Sustainable Communities Strategy (SCS). Senate Bill (SB) 375 requires regional metropolitan planning organizations in California to develop Sustainable Communities Strategies (SCS), or long-range plans, which align transportation, housing, and land use decisions toward achieving greenhouse gas (GHG) emissions reduction targets set by the California Air Resources Board (CARB).
Take. To harass, harm, pursue, hunt, shoot, wound, kill, trap, capture, or collect, or to attempt to engage in any such conduct.
Thoroughfare. A general term to describe a road that is either a primary arterial, a secondary arterial, or a collector.
Threatened Species. A species listed as Threatened by the state or U.S. Fish and Wildlife Services. Generally, any species that is likely to become an endangered species within the foreseeable future throughout all or a significant portion of its range.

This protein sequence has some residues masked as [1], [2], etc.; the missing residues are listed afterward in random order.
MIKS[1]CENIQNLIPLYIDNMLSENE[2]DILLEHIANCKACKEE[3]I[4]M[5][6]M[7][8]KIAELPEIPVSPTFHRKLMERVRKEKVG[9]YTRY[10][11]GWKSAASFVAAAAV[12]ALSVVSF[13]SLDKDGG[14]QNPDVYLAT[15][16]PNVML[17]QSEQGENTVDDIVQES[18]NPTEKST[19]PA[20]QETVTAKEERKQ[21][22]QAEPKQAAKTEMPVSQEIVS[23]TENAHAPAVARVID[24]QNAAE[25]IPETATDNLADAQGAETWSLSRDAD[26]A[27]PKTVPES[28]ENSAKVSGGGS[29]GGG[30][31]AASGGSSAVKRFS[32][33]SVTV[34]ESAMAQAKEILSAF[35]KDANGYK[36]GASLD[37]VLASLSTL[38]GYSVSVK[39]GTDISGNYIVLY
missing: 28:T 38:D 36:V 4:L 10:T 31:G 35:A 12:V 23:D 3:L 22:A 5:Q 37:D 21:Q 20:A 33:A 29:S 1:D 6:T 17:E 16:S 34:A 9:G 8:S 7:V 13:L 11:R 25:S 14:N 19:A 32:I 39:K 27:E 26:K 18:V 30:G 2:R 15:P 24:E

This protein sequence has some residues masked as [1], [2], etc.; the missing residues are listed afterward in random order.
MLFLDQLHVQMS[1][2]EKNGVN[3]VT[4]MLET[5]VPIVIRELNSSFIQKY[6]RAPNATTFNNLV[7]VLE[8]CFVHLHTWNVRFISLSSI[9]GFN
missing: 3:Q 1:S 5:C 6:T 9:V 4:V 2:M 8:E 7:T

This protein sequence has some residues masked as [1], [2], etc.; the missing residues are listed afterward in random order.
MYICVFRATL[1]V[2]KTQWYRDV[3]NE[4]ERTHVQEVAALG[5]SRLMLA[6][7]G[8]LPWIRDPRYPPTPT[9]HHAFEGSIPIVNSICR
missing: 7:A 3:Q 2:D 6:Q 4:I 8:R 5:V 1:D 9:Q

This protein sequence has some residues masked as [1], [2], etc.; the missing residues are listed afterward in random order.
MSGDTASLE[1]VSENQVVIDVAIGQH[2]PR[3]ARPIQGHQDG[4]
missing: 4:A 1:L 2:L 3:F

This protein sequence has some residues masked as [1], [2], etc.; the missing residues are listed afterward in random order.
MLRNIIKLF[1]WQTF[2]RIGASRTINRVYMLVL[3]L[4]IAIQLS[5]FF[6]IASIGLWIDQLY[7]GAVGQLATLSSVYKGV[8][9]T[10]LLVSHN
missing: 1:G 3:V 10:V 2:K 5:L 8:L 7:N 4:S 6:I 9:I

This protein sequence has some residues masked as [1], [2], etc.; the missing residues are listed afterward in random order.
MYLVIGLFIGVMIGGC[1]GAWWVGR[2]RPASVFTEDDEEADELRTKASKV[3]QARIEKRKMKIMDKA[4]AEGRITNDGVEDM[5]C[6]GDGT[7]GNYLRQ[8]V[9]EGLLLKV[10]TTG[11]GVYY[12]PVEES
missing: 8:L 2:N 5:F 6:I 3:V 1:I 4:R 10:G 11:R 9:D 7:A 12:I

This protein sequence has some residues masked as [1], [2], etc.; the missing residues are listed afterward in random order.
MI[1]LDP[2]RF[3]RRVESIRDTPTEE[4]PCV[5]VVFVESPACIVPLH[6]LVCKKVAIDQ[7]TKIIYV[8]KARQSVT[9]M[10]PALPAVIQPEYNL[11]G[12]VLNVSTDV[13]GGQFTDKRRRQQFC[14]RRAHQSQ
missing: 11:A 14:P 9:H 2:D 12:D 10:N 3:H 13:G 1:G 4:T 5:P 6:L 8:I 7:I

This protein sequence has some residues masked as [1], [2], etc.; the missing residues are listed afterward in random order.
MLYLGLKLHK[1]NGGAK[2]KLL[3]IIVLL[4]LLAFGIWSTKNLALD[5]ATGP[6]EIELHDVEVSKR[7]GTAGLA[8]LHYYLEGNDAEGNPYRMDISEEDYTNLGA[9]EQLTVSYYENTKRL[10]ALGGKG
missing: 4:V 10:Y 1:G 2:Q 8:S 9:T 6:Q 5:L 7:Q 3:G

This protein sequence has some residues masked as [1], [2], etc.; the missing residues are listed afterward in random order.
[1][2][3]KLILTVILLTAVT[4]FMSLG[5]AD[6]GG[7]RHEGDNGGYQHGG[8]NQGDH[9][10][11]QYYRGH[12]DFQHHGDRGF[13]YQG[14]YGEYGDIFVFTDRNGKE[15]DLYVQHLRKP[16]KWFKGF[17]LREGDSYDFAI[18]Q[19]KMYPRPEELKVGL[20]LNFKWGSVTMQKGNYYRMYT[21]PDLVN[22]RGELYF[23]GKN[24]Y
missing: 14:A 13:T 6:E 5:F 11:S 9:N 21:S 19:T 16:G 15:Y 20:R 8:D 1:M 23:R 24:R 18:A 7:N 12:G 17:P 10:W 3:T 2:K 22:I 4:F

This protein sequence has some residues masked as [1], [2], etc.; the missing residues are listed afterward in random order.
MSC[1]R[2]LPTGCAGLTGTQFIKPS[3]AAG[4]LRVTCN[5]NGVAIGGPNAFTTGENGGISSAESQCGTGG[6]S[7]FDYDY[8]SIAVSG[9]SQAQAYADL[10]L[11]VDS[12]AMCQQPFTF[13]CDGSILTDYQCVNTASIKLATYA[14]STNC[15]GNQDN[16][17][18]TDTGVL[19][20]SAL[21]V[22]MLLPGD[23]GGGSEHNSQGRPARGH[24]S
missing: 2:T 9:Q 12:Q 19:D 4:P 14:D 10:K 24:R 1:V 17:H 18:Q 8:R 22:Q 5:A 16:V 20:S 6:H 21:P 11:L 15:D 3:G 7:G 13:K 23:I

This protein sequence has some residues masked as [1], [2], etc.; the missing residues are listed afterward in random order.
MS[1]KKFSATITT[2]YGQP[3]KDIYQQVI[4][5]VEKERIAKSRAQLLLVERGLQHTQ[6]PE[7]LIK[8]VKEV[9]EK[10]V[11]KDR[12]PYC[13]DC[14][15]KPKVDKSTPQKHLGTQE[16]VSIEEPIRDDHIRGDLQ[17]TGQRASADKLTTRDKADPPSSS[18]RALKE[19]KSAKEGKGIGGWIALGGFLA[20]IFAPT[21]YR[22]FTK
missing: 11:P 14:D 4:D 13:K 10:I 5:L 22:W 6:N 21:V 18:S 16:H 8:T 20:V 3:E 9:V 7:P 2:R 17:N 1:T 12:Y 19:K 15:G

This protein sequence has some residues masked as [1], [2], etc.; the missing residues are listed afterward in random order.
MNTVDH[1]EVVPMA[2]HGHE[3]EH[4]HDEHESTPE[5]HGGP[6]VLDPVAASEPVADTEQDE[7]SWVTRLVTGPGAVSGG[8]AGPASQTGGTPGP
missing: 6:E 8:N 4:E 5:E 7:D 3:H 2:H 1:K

Traffic Analysis Zone (TAZ). A unit of geography used in transportation planning models.
Transportation Control Measure (TCM). A transportation strategy used to reduce vehicle miles traveled (VMT) and to make VMT more efficient. TCMs include transportation system management (TSM) and transportation demand management (TDM) elements. Examples include carpooling, transit, and computer-optimized traffic signals.
Transportation Development Act (TDA). TDA funds are generated from a tax of one-quarter of one percent on all retail sales in each county and are used for transit, specialized transit for disabled persons, and bicycle and pedestrian facility enhancements.
Tribal Cultural Resources. A Tribal Cultural Resource as defined in AB 52 are sites, features, places, cultural landscapes, sacred places, and objects with cultural value to a California Native American Tribe(s).